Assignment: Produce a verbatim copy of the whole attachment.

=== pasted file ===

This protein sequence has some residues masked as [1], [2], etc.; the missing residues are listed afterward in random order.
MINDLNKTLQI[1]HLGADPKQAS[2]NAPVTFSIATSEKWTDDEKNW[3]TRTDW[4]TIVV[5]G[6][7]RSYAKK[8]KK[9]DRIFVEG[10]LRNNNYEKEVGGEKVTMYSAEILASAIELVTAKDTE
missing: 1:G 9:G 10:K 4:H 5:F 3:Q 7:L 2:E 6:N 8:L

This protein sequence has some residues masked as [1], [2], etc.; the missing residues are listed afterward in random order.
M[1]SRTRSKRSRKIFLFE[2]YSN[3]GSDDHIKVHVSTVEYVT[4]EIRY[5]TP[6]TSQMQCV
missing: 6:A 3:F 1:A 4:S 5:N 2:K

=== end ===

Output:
This protein sequence has some residues masked as [1], [2], etc.; the missing residues are listed afterward in random order.
MINDLNKTLQI[1]HLGADPKQAS[2]NAPVTFSIATSEKWTDDEKNW[3]TRTDW[4]TIVV[5]G[6][7]RSYAKK[8]KK[9]DRIFVEG[10]LRNNNYEKEVGGEKVTMYSAEILASAIELVTAKDTE
missing: 1:G 9:G 10:K 4:H 5:F 3:Q 7:L 2:E 6:N 8:L

This protein sequence has some residues masked as [1], [2], etc.; the missing residues are listed afterward in random order.
M[1]SRTRSKRSRKIFLFE[2]YSN[3]GSDDHIKVHVSTVEYVT[4]EIRY[5]TP[6]TSQMQCV
missing: 6:A 3:F 1:A 4:S 5:N 2:K